During Tom’s first night in the hospital, an artery in his pancreas ruptured, causing massive internal bleeding. Doctors performed an emergency procedure, removing more than five liters of fluid from Tom’s abdomen, repairing the vessel and pumping 14 units of blood products into him to keep him alive.
Laurie arrived each morning during COVID-restricted visiting hours and sat nervously in a waiting room when she heard “Code Blue, 1st floor, radiology” over the hospital’s intercom system. A former nurse, Laurie knew what that meant: someone was in cardiac arrest.
It was Tom.
UCHealth surgeon Dr. Christian Dennis had just arrived on his shift to become part of Tom’s care team. He relayed the news to Laurie: when Tom’s breathing tube was removed after surgery, Tom suffered cardiac arrest. Doctors did CPR for 15 minutes, resuscitated him and then placed him on a ventilator.
“It was a very difficult week to follow,” Laurie said. “There were many ups and downs. It was really touch and go. There were IVs and special feeding tubes everywhere. Then he finally turned the corner.”
Two weeks after he arrived at MCR, he was sent to a rehabilitation hospital to work on regaining his strength. A week later, Tom went home.
A short-lived homecoming
Excited to be out of the hospital, Tom and Laurie hosted a few friends at their home just a few days later. Tom made pizzas in a stone oven that Laurie had refurbished in their backyard. A few hours into the gathering, Tom’s stomach pain returned.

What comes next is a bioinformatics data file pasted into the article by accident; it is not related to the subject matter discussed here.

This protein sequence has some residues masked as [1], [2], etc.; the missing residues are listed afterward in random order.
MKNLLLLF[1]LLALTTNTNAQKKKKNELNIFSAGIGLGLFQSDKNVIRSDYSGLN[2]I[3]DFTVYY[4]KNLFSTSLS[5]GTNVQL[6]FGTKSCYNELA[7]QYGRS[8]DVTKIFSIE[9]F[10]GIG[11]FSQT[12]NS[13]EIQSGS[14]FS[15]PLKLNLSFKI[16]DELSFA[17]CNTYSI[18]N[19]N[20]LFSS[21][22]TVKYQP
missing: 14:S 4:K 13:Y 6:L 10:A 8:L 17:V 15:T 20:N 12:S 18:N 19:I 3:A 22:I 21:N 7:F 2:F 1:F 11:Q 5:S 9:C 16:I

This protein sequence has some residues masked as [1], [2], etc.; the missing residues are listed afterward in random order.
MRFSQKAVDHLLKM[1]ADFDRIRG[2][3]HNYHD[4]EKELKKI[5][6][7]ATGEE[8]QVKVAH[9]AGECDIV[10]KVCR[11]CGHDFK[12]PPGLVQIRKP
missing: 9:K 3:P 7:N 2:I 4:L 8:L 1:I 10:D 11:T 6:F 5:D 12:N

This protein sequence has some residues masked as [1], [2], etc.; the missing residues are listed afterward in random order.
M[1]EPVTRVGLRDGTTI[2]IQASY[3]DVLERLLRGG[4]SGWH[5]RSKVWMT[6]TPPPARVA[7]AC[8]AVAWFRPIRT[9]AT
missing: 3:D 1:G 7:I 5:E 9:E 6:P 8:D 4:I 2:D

“I told my friends, ‘I have to cut this short. Laurie needs to take me to the ER.’ The machoness was gone,” Tom said.
It’s a good thing he went to the ER. Again, his organs were shutting down. Tom’s kidneys and liver were failing, and his heart was working overtime, again going into A-fib. Doctors admitted him to the ICU, where he would spend the next several weeks.
“Our kids came to visit in mid-September,” Laurie said. “We didn’t know if (Tom) would even survive.”
UCHealth palliative care stepped in, helping the family emotionally and advocating for Tom’s pain management. The palliative care team was a blessing,” Laurie said.
A caring and responsive health care team
With the pandemic straining hospital capacity and health care workers, Laurie knew she needed to advocate for her husband.
“We were all on the same team,” she said. “But I had to put on my big hat and be bold where normally, I’m a shy person.”
Laurie was always there when doctors came to examine Tom so she could get the details of his condition and care and relay the information to her husband. Since his organ failure and heart condition was medically complex, doctors often had different ideas regarding treatment plans.
Laurie said she was grateful to his care team for always involving her in their decision-making process.
As Tom lay in his hospital bed, Laurie never doubted once that her husband would survive. She knew it was only a matter of time.